Web & Digital Accessibility

What is web accessibility?

Web accessibility ensures that online information is accessible to everyone and provides equal access to all users, including those with disabilities. This includes visual, auditory, physical, speech, cognitive and neurological disabilities. Making our web content accessible to people with disabilities also benefits others, including those with changing abilities because of aging or those in temporary situations that impede their ease of accessing web content. Providing accessible website design removes barriers to information essential to our faculty, staff, students, and the community.


What is digital accessibility?

Digital accessibility is the process of making electronic resources accessible to everyone, including people with disabilities. Digital accessibility encompasses web content but also includes non-web products such as hardware, software, assistive technology, and mobile apps. The Worldwide Web Consortium (W3C), an international working group, put together guidelines with the goal of making digital content accessible to everyone, regardless of ability or disability. Washington University strongly encourages that our digital content, including video, audio, documents, and multimedia meets the WCAG 2.0 AA standard when it will be used by students, employees, or the community.

REVIEW WASHU'S NEW ACCESSIBILITY POLICY

Learn how to build & design accessible content

When you are creating content or editing your website, there are a number of things that content creators can do to ensure your sites provide equal access and equal opportunity to people with diverse abilities. How you add photos, links, and text can make

Accessible Links

Link text is used to describe the destination or purpose of the link. Good link text will help all users navigate your page and assist them in finding what information they need.

learn about writing link text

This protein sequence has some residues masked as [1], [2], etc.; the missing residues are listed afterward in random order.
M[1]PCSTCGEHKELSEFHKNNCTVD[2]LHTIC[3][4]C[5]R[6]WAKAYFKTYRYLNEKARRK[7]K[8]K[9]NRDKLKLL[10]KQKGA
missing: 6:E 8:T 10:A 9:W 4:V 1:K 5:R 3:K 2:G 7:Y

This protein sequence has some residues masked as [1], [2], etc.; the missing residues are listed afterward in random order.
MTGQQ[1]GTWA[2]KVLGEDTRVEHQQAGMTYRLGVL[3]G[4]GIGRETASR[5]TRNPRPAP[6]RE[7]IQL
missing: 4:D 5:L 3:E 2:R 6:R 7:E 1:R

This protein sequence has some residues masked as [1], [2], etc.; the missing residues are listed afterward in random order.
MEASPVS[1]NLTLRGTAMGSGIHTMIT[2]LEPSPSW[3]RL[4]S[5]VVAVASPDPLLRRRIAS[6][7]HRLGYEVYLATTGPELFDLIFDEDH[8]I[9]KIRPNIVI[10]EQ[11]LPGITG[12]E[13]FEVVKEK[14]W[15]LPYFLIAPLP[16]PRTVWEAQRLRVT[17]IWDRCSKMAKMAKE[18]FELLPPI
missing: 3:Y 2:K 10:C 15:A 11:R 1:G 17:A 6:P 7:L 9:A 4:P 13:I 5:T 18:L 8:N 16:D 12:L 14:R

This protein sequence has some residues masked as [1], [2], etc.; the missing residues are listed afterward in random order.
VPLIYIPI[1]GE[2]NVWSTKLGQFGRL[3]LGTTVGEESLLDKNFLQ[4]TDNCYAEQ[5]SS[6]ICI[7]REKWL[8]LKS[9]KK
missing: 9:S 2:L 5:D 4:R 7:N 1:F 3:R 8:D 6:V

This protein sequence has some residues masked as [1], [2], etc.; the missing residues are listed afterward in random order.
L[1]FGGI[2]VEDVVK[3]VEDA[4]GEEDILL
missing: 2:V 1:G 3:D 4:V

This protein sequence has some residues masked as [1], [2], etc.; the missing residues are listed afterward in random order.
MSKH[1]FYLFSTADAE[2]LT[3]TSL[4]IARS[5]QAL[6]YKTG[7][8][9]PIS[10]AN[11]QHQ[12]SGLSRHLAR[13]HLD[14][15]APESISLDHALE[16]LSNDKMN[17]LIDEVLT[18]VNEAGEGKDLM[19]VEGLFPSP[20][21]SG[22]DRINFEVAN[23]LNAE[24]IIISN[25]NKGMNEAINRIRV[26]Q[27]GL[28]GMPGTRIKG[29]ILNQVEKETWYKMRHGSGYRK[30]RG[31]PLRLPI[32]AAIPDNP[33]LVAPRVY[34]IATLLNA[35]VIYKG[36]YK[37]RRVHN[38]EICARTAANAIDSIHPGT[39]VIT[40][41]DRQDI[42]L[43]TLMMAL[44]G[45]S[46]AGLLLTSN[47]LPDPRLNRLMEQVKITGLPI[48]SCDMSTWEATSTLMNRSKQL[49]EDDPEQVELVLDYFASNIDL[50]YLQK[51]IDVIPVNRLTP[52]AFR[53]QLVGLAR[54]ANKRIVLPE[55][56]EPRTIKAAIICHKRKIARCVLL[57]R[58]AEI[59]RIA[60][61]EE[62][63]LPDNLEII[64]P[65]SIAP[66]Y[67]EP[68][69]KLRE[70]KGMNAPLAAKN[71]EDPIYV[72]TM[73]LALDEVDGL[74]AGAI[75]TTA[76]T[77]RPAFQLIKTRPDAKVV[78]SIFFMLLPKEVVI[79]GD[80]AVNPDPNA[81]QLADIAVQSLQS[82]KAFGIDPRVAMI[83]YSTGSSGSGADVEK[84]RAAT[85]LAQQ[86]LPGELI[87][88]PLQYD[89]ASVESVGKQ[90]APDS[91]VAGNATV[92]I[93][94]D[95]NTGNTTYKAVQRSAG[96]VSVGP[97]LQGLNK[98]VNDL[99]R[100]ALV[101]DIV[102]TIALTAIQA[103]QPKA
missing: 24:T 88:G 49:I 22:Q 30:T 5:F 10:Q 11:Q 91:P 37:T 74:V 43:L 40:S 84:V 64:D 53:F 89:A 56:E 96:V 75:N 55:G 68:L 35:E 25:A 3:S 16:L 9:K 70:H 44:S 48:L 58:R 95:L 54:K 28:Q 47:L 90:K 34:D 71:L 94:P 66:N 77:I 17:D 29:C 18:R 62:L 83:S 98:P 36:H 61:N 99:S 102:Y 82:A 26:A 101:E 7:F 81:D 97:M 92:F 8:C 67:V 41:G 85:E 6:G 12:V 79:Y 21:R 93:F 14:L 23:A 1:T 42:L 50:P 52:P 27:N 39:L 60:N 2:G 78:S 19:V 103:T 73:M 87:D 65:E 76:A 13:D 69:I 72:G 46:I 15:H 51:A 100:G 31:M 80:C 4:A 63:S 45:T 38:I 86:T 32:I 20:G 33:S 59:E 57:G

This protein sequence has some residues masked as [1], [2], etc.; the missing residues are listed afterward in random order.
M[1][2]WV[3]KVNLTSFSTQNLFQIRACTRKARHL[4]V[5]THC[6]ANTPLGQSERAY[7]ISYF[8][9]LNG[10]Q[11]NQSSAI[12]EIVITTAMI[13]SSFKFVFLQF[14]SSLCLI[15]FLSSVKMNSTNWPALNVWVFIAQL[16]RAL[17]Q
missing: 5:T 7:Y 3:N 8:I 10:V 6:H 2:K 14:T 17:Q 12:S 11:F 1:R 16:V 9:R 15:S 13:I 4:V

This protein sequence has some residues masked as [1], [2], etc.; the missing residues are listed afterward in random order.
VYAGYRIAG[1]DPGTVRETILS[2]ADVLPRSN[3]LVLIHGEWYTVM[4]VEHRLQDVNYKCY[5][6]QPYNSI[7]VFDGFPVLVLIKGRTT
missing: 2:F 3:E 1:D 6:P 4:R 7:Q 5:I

Images with Text

Images with text can negatively affect both your website and the user's experience in many ways. Not only do they cause problems for people with vision impairments, but also for people who are just trying to find information on your website.

learn about images with text

Plain Language, Purpose, & Readability

Plain language is not only essential for people with disabilities but also for users who are encountering an unknown topic or language. Using plain language will help all of your users find what they need, understand what they find, and use what they find to meet their needs

learn about purpose, Readability, & Language

Writing Alt Text

Adding an image or a graphic to your content without using alt text or empty alt attribute, can be extremely frustrating for people with visual impairments navigating your site through assistive technologies. Alt text is also helpful for people who have a slow internet connection or limited bandwidth. They are able to use the alt text instead of loading all of the website images.

learn about writing alt text

Headings & Structure

Individuals who are blind or visually impaired often choose to browse a webpage by headings. Individuals who can only use the keyboard for navigation can browse a webpage much faster if the page contains proper headings.

learn about headings & structure

Tools for Testing

Siteimprove

Siteimprove is software that helps you to address issues that impact the usability of your website. It can help you identify misspellings and broken links as well as provide site analytics and maintain your existing site's accessibility.  If you are a department administrator who would like access to Siteimprove or need training, please contact Amy Baker for assistance.

Learn about accessibility testing & Siteimprove

How do I improve my website's accessibility? 

In addition to regularly using Siteimprove, there are some simple things you can do as a content editor to help with your website's accessibility.  

review quick start checklist

Why should I make my website content accessible?

Providing accessible website design and materials removes barriers to information essential to our faculty, staff, students, and community.  By making your website accessible, you are automatically increasing your audience. You are not only ensuring that people with disabilities can navigate and interact with your website, but also providing ease of use, efficiency, and versatility for others. Accessibility is a shared campus responsibility. Everyone has a part in creating accessible and usable information, including websites, documents, teaching materials, and multimedia. The responsibility of creating and maintaining accessible content falls to the entire WashU community.

Additional accessibility resources

Have more questions or not sure where to start?

Contact us to be added to the Siteimprove Canvas course or ask questions about web accessibility 

contact us for accessibility help